42nd Annual Textile Exhibition, Olive Hyde Art Gallery
April 2-May 15, 2010
by Jane Przybysz

Perhaps it was the fact that I’d just finished reading Glenn Adamson’s Thinking Through Craft (2007), a provocative book that makes the case that “craft, as a cultural practice, exists in opposition to the conception of art itself….as a conceptual limit active throughout modern artistic practice.”  In a chapter that teases out what Adamson refers to as the “laudable idealism and tragic self-deception” that can be commonly found in crafts’ invocation of the pastoral, I couldn’t help but reflect on how many artists seem to find their inspiration in apparently unproblematic and totally decontextualized experiences of the natural world.  So I entered the Olive Hyde Art Gallery on the look out for artwork with content that engaged a specific context.

Art quilt Hong Kong Taxi by Jean Renli Jurgenson

I found just three artworks that met the admittedly unformulated criteria that served as my lens for viewing this show and held my attention with the questions they asked or issues they posed.  “Hong Kong Taxi,” an art quilt by Jean Renli Jurgenson, takes a dizzying aerial view of a lone red taxi cruising along a deserted urban landscape of high rise buildings that overwhelm small patches of green at their edges.  Seen from this angle, the taxi reads something like a wildflower whimsically disrupting the grids formed by buildings and pavement, more alive than the nature tamed by cement borders.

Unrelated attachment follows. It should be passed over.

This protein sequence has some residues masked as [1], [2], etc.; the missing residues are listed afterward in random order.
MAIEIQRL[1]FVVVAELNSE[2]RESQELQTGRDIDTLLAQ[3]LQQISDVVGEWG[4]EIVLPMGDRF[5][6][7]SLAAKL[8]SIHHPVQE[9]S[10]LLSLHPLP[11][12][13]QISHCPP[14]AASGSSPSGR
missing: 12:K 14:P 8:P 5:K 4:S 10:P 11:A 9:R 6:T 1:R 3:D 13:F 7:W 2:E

Ohlone Housecoat by George-Ann Bowers

Showcased in a gallery that featured multiple mixed media and handmade paper works by Linda Ortiz that paid homage to Native American culture with titles like “Shirt for Red Cloud” and “In His Moccasins” and “Rainbow Warrior,” George-Ann Bowers’ woven work titled “Ohlone Housecoat” drew me in first with its sculptural evocation of a life-size female body and, secondly, with the irony of its title.  Although the housecoat seems to have been woven as a flat textile, it has been manipulated such that it hangs three dimensionally, suggesting it might actually have been worn.  The fragility of the finely woven linen-like sleeves that have been added to the more coarsely woven body of the garment invite the viewer to fill in and consider the figure that is absent.

By itself, the work exudes a sense of dignity created by the strong vertical lines of the dress intersected by the one horizontal belt line and the quiet, carefully graded earth-toned color palette that comes from natural dyes.  But the artist has given the piece a title that brings to mind a 1950s suburban housewife–padding about in pink plastic curlers, housecoat and slippers.   I know little about women’s roles in Ohlone culture or about whether they conceived of space as “domestic” and private vs. public.  But this artwork made me curious to learn more.

Zona Sages’s It’s Written All Over My Face, full mask and detail

Finally, the work that continues to haunt me is Zona Sage’s fiber sculpture “It’s Written All Over My Face.”  The image of a pair of eyes–photo-transferred onto what appears to be onion-skin paper and peering out at you, framed by balsa wood strips that create the opening in what could be a gas mask or a burka–is searing.  The rest of the face of this mask is made from the image of a map also transferred onto translucent, skin-like paper.  Close-up you can see the dot identified as Bagdad.  Then you see Anbar and Iran and….  But mostly you see the eyes–presumably of the artist–witnessing what’s going on “over there.”  Standing back from the piece, the  thin wooden strips wrapped around the mask, covering where a mouth would be, and framing the eyes begin to look like bandages wrapped around the head of one of the many war wounded.  Them and us.  Us and them.

Jane Przybysz is the Director of the San Jose Museum of Quilts and Textiles on South First Street.

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